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A prayer to breach the shuttered soul

Where do we find God on days when people are killed in houses of worship?

When I heard the devastating news about the synagogue shooting in San Diego, I was shaken to my very core. Through waves of grief, one of my first lucid thoughts was, “I’m glad I chose to not go to shul to today.” How sad that this has become an understandable response for a person of faith, to consider self-isolation in the face of a hateful, murderous attack upon sisters and brothers, fellow human beings.

We’re living in a world where we just don’t know if we’ll make it through the day while doing regular things. Going to the supermarket, going to synagogue, to school. It’s terrifying. The reality of the violence in our world makes us feel vulnerable and fragile and small. On these days it’s hard to know where our protection actually comes from.

Should we homeschool our children? Never go shopping for fear of contracting measles? Shutter our windows and just shut the world out?

And where does God fit when we go to this place of fear, when there’s no space for the light? When our hearts are full of fear, full of real doubt, those emotions overtake other ones like hope, faith, and love. Positive emotions can often evaporate in the face of fear. And as they become smaller, we might wonder: Where does God go on days when people are killed in houses of worship?

God must be within, because in these terrible moments, it is so very hard to see God on the outside. We have to choose to search for God, which means seeking within.

Why does this matter? Because we are not meant to shutter our windows and hide. We are meant to live and be joyous, to give light and love to each other, and to rise above.

Legend has it that King David wrote the words “Lev Tahor/A pure soul” (Ps. 51:12) during a time when he was frightened and alone, filled with sorrow and cut off from his own inner light. In these deeply personal and thoroughly prophetic words, he expresses all the reasons why he should be seen as worthy by God.

A pure soul was given to me,” he sang, reminding God (and himself, deep down) of his own merit, the soul being a gift from God. These words sum up a universal human resume – no person is unworthy. All of us were given the gift of a pure soul and a chance to do the right thing in this world.

King David continued, “and a prepared spirit You renew in me.” It must have been clear to him, as it is to so many of us today, that spiritual energy can be misused and can run out. We can become exhausted by the pain in the world. Sometimes we look beyond ourselves and cry out: “renew me, because I just can’t do it alone anymore.”

Then, there is a radical additional statement from elsewhere in King David’s holy writing. “Don’t cast me away from being near to You, and do not remove Your Holy Spirit from me.” (Ps. 71:9)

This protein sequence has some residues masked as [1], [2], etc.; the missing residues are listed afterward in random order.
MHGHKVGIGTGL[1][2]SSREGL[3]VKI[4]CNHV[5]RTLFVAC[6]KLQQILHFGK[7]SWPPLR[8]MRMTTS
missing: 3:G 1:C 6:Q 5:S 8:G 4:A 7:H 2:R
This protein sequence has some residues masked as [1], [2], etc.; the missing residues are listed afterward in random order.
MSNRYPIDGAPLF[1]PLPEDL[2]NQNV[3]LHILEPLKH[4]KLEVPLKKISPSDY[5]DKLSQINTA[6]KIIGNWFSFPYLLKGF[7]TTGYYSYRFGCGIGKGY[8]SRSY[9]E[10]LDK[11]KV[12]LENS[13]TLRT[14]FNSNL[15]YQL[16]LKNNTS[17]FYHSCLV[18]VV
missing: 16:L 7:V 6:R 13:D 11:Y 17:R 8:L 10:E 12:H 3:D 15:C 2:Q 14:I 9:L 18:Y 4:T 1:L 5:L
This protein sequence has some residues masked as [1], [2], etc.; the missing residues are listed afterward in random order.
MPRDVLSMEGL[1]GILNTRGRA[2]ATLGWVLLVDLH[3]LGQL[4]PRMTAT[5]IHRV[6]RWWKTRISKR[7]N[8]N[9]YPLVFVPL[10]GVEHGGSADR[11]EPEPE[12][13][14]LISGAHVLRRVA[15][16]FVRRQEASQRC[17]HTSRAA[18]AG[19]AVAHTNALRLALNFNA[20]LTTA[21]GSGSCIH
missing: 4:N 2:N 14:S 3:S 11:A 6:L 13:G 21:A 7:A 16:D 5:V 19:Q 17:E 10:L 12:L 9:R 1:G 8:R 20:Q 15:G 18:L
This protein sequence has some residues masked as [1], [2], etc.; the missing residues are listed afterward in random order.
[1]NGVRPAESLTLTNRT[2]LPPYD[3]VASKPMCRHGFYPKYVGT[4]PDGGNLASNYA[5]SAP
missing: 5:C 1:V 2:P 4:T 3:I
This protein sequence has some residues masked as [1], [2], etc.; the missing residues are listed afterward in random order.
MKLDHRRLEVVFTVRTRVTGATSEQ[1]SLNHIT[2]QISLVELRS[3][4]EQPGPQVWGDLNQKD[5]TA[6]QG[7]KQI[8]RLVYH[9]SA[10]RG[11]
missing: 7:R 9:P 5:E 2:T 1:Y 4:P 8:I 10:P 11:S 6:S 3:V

These are not simple continuations of the earlier thoughts. It is one thing to affirm the purity of God’s ongoing gifts, and quite another to demand God’s intimacy. King David might have experienced deep despair, but he did not forget the power of prayer to hold God close – and accountable. “Don’t let me Go, God…”

Friends, we have many songs of celebration, many songs of hope, and many songs filled with pleading prayers. Today, I feel our world needs new songs, where we can feel and hold many swirling emotions and intentions at once. Songs for the times we no longer have the strength or hope to pray; songs for the times we feel forgotten, fearful and cast aside. And we need melodies and prayers that inspire us to be our highest selves, to be brave enough, to be enraged enough, to be strong enough to scream for and create change. Maybe finding these prayers, learning to hold it all and still singing is our way forward.

In this spirit, I offer this piece to you — a new musical interpretation of King David’s prayer called “Don’t Let Me Go.”

While recording it, I felt both deeply lost and fragile and more empowered than ever before. It felt right to cry out, to allow myself to fall apart while also urgently demanding that God hear my voice and change the outcome. Feeling these truths in the same moment was overwhelming, and I remain humbled by the experience.

We must not choose to stay home and shutter our souls, as the world experiences such deep pain, loss, and sadness. Anyone satisfied by the way things are must wake up. We are called for a more elevated way of life, which points the way to a world where senseless violence is no longer commonplace. We must help to bring about a time of increased light and awareness.

I bless us all with the courage to create, own and taste new prayers.

I bless us to raise our voices to demand, with integrity, the renewed world that our children so deserve.

I bless us to not give up, to not let go.

About the Author
Neshama Carlebach is an award-winning singer, songwriter and educator who has performed and taught in cities around the world. A six-time entrant in the Grammy Awards, Neshama has sold over one million records, making her one of today’s best-selling Jewish artists in the world. Neshama recently released her tenth recording, “Believe.”
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